The point-and-click genre is one that I have to limit my exposure to; an overdose can see my mind a little unhinged. It causes me to stare at every day objects wondering how I could combine a roll of sticky tape with my lunchbox and just what the hell I would then use it for.
My last experience was with the Sam & Max and Monkey Island episodes and whilst the humour was as good as it ever has been, I missed the dynamics that came animated sprites in a 2D world. The character that can be encapsulated in a simple animation is far and above that which can be squeezed from Maya. Compare a classic like Discworld to its modern day counterparts and the same level of expression cannot be found – and anyone wishing to differ should try to recreate that dunny scene before disagreeing.
This is one of the many reasons that Machinarium has become an instant favourite. From the very first moment you can see the love that is poured into every inch of its stylised world; against the backdrop of a craterous landscape, tiny robots buzz about whilst in the distance a city looms. The hand-drawn backgrounds that you greet you in each new scene are all exceptional and are packed with subtleties that would no doubt have been lost if a third dimension were added.
The same can be said for the robotic stars themselves. Controlling a small, nameless robot, you send him tottering around in search of his lost robot girlfriend. This story is not conveyed through traditional means, though, rather through thought bubbles playing short cartoon snippets. Considering dialogue is a foundation of similar games, it’s a bold choice but one that fits within the robot world; these metal beings have transcended the need to vocalise thoughts.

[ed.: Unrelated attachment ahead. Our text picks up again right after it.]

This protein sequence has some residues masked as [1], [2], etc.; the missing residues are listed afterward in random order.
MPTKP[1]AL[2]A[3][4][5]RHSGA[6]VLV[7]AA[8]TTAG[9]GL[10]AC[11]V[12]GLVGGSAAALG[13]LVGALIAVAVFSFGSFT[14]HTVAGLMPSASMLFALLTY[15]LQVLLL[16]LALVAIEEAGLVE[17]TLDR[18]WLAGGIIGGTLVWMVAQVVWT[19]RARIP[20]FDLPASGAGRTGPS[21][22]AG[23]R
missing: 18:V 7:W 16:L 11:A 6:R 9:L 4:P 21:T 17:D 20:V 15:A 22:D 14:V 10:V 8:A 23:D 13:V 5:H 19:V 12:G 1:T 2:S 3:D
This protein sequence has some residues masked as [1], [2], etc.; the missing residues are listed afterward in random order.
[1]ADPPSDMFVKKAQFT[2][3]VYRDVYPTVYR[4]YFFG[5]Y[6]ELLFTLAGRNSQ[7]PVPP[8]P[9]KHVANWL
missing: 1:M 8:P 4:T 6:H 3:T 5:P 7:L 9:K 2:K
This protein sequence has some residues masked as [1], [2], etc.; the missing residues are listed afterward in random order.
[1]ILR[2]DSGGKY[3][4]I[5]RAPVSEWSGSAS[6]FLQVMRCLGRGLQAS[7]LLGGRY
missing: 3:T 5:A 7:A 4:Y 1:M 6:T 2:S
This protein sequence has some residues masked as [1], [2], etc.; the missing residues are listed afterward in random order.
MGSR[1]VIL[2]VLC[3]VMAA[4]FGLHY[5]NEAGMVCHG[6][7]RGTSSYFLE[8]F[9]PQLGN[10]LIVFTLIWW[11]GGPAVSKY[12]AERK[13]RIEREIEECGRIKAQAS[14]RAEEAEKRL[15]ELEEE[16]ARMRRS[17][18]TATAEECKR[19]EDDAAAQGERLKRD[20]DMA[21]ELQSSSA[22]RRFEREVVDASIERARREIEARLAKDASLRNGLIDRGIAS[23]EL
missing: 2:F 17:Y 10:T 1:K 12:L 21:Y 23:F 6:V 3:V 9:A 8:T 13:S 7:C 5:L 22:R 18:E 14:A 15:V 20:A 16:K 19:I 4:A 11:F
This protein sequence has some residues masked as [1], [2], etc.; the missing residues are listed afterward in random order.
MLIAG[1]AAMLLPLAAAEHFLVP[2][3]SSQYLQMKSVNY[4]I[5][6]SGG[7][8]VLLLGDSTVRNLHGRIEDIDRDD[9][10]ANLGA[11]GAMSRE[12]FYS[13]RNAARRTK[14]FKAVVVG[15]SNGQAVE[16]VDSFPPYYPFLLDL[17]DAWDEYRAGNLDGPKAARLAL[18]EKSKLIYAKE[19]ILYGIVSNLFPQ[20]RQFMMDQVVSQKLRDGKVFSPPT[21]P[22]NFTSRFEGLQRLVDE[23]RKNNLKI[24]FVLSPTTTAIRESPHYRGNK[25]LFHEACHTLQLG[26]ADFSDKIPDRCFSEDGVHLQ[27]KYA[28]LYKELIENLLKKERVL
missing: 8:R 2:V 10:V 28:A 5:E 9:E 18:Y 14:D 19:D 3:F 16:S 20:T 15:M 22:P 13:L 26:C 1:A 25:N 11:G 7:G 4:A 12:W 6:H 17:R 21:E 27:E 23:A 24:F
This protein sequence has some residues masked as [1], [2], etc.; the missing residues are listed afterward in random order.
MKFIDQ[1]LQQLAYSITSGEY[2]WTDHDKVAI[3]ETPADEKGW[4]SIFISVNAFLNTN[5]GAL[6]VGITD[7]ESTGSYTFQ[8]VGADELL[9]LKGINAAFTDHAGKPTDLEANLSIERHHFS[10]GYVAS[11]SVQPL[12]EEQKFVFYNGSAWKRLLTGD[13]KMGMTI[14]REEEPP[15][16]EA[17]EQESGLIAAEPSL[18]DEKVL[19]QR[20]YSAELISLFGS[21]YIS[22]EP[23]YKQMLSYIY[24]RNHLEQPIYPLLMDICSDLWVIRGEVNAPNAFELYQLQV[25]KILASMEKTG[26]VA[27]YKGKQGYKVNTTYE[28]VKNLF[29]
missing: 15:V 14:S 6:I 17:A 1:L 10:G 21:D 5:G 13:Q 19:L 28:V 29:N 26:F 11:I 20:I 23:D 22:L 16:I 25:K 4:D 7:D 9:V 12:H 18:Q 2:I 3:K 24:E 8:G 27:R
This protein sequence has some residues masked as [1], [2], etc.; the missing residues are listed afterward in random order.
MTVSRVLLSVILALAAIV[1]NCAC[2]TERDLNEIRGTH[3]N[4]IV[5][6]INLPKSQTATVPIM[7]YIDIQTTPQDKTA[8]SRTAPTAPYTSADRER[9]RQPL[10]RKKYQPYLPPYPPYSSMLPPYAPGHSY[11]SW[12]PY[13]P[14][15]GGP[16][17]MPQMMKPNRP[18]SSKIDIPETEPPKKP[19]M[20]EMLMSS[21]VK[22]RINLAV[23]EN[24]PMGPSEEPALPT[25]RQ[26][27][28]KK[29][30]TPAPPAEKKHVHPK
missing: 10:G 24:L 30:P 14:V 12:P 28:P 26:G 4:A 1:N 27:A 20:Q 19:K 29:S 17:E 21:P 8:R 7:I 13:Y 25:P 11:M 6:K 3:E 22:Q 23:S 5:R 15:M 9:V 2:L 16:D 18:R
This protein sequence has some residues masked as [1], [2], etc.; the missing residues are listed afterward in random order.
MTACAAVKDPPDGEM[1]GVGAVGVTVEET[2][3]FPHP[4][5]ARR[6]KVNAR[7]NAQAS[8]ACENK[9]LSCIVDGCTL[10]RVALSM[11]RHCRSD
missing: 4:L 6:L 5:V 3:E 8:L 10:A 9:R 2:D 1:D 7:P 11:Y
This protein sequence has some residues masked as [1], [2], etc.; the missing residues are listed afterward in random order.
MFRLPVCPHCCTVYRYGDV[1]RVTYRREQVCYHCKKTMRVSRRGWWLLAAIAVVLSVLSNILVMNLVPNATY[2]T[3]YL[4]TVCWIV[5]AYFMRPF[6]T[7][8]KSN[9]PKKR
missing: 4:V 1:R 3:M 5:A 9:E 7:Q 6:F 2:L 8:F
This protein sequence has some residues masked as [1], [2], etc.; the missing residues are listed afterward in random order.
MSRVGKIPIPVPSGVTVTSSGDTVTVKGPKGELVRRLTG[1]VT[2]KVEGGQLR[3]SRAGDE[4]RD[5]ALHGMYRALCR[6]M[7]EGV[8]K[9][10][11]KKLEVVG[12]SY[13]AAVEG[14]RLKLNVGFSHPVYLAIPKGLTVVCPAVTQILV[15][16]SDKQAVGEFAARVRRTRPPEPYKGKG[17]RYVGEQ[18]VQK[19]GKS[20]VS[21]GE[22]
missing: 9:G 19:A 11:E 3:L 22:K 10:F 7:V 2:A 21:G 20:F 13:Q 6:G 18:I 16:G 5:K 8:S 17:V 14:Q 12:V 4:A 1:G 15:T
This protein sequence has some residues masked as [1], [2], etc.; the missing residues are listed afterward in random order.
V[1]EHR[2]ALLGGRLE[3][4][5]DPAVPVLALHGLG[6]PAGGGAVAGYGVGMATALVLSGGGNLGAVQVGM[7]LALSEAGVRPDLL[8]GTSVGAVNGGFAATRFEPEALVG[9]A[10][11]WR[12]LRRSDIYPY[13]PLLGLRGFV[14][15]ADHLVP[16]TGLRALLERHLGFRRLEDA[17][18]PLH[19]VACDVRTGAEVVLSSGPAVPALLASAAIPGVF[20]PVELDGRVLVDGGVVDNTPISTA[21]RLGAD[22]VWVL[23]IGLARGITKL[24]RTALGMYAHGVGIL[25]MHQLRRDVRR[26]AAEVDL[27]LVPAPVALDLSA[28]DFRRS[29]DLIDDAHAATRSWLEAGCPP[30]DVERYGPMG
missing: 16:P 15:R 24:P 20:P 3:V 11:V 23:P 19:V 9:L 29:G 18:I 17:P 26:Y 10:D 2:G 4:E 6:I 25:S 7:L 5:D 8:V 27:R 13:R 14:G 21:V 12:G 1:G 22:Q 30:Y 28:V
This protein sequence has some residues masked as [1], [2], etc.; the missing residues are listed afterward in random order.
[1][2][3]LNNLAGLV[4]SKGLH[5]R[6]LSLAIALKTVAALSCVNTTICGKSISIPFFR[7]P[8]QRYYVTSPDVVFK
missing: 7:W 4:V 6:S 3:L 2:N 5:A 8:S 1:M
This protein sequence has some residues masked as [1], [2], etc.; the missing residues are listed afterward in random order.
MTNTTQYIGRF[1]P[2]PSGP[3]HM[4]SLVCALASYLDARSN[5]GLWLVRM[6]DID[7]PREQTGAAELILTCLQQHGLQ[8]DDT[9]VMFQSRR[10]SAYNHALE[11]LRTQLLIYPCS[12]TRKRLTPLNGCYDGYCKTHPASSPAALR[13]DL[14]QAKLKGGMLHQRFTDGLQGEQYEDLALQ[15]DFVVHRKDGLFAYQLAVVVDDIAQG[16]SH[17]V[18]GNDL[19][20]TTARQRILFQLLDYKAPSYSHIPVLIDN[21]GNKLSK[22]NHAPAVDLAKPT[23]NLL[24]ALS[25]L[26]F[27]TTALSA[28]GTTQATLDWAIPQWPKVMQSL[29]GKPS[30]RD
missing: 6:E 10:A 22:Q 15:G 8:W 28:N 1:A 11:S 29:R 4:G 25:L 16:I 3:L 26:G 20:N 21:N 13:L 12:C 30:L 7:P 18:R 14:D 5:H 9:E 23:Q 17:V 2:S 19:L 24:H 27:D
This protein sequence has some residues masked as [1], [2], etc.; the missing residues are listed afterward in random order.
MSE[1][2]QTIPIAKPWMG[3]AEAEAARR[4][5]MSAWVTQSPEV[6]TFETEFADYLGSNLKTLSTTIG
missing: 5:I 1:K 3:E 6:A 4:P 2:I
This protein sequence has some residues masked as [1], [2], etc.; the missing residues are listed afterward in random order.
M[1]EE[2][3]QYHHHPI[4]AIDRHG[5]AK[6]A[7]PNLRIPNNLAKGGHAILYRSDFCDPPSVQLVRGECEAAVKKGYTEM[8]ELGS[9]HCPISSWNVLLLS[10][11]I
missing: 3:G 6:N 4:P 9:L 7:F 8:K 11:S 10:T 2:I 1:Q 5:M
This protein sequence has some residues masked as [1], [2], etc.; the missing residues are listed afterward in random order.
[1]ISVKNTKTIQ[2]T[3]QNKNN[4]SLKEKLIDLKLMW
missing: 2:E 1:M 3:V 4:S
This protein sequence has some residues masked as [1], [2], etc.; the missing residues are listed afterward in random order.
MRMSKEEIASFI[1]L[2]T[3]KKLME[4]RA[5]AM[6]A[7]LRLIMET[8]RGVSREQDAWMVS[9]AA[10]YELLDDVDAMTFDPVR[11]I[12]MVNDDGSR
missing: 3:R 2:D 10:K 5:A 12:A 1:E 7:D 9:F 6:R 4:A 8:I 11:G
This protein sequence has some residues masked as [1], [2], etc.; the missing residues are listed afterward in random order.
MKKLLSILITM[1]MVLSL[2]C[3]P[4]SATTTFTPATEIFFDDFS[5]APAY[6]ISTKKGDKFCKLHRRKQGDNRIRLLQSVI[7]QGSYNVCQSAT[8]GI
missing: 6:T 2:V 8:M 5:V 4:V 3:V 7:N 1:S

However, style alone does not make a game and at its core Machinarium is very traditional where collected items are used and combined to complete puzzles. The path towards your love is continually blocked by locked doors, nefarious characters and the occasional 8ft policeman demanding batteries for their cuddly toy, all of which you have the power to solve given the right mental approach.
The quality bar for these posers is high throughout and most will get your grey matter churning, although none are as obscure as to cause migraines. Cracking one that has been staring you in the face for a period of time is still supremely satisfying but every solution makes sense – you just need to be attentive and thinking in the right plane. Pages are also taken from Professor Layton’s book with a smattering of straight-up logic puzzles offering a break from thinking too abstractly.
Superbly attentive design also keeps frustration to a minimum. This is not to say that brainteasers they set are easy – many will have you scratching your metal head until inspiration dawns – but whether it be limited screen clutter, keeping many puzzles on a single screen or allowing you to stand only in predefined spots, they reduce red herrings to the smallest amount possible. All of which in turn keeps your brain clear to concentrate on the puzzles in hand.
For those who do come a cropper there is always help at hand. Clicking the light bulb permanently ensconced at the top of your screen will, through use of more robot thought bubbles, show you your objective in that particular area. Although not a huge give away it can get you back on track and even prove an utter life saver when staring blankly at a dog trapped on the other side of a canal. A further step-by-step guide is also offered by completing a small Gradius-esque mini-game but both should be used sparingly to gain the most from your adventure.
The trouble with a game like Machinarium is that all of the high points are wrapped up so tightly in brainteasers that if revealed they would ruin it for everyone else. Safe to say, those willing will be met with some of the most cunning and rewarding puzzles to grace the PC in recent times. Much like Portal, it may also not be longest of adventures but any game which leaves you feeling sad when the credits roll is a game worth paying attention to. Pitched just right, it doesn’t pad out the experience for the sake of it and Machinarium leaves you wanting more.